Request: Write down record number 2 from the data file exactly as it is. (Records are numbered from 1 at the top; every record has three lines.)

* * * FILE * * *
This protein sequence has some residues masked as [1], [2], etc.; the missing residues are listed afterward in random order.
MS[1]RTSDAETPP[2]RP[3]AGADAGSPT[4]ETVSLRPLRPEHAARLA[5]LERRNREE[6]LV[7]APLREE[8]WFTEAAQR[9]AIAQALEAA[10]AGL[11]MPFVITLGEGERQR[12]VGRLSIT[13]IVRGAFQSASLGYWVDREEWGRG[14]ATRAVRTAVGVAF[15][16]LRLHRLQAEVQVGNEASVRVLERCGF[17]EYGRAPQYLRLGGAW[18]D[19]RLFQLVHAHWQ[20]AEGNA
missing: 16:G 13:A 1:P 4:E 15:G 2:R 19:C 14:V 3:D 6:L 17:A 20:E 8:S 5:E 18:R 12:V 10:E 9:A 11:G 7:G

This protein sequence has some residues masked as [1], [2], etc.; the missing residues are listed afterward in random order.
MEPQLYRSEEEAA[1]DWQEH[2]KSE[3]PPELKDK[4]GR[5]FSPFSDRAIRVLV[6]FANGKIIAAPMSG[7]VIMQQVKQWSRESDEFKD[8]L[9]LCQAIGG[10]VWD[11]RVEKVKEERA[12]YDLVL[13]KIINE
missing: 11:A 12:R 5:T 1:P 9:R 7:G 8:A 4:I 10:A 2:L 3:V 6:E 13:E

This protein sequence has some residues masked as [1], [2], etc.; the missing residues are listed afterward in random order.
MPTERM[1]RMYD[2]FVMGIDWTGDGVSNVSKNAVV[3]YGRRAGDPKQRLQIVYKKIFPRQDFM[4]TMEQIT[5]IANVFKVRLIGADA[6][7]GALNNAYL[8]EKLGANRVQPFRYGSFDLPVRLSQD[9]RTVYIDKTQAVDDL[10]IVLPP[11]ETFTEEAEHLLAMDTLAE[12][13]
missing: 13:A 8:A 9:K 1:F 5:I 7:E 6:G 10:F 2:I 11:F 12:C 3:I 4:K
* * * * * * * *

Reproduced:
This protein sequence has some residues masked as [1], [2], etc.; the missing residues are listed afterward in random order.
MEPQLYRSEEEAA[1]DWQEH[2]KSE[3]PPELKDK[4]GR[5]FSPFSDRAIRVLV[6]FANGKIIAAPMSG[7]VIMQQVKQWSRESDEFKD[8]L[9]LCQAIGG[10]VWD[11]RVEKVKEERA[12]YDLVL[13]KIINE
missing: 11:A 12:R 5:T 1:P 9:R 7:G 8:A 4:I 10:A 2:L 3:V 6:E 13:E